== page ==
Viz. God: I understand what you say, and I don’t doubt the existence of Jesus at all, but if it comes to trusting (only) your senses, than you have to admit that the divinity of Jesus isn’t something we can observe nowadays, just as we haven’t observed interactions with God and humans for quite some time. I have no problem with people that trust the Bible 100% as an authoritative source, but as far as I can see that trust is not based on your senses, but on a leap of faith. Again, I think I already said this on another occasion, I have no problem with that what so ever, as trust in science, or logic, or merely our senses, or whatever, in the end also is also a leap of faith (Willard Quine could say stuff here), and science can’t explain the miracle that is existence either, and probably never will. The difference between science and religion however is that once you have made the leap to trusting science, one can empirically test & debate theories, whereas religion isn’t really testable, so to say (even though it has internal & external debates).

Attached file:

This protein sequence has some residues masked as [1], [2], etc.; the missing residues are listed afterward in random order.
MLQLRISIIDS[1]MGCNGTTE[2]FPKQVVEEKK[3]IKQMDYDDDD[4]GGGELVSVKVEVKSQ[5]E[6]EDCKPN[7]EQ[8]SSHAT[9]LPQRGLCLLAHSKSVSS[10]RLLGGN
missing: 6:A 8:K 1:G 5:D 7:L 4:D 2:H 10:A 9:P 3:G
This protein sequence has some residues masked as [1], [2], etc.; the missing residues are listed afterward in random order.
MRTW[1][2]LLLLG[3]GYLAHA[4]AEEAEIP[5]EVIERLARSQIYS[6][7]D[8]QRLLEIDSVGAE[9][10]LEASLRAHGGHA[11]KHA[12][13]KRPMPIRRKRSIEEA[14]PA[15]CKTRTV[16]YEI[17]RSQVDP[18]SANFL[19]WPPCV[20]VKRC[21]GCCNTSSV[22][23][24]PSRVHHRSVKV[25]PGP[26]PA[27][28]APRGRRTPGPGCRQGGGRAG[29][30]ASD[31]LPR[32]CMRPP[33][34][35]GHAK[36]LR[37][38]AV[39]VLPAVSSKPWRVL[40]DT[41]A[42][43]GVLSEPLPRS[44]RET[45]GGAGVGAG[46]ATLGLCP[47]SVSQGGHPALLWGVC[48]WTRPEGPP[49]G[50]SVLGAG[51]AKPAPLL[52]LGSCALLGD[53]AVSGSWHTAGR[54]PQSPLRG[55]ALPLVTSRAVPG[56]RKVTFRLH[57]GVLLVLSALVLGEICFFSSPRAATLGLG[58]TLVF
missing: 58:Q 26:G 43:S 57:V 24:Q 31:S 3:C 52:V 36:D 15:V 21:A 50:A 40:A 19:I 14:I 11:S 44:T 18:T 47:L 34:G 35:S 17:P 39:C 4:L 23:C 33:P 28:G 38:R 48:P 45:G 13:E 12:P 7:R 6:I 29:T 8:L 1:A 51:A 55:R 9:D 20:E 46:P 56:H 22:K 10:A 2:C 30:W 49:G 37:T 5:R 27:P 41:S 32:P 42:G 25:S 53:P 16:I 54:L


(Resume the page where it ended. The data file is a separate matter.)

I enjoy these exchanges too, thanks for mentioning that explicitly!

              Liked by 1 person

  6. This went straight on my TBR. I’d also like to see something about how our assumptions of dimensions and time color our interpretations of the universe. Some cultures have a different concept of time, non-linear, or even no time at all. How this would feed into the quantum theory?
    As for that Einstein remark, he was far from the first to say this, though maybe his is snappier and more anecdotal than what sociologists have been claiming for over a century 😉

    Liked by 1 person

    • Cool! I always love it when these reviews have real world effects. Let me know what you thought of it, if you get there eventually.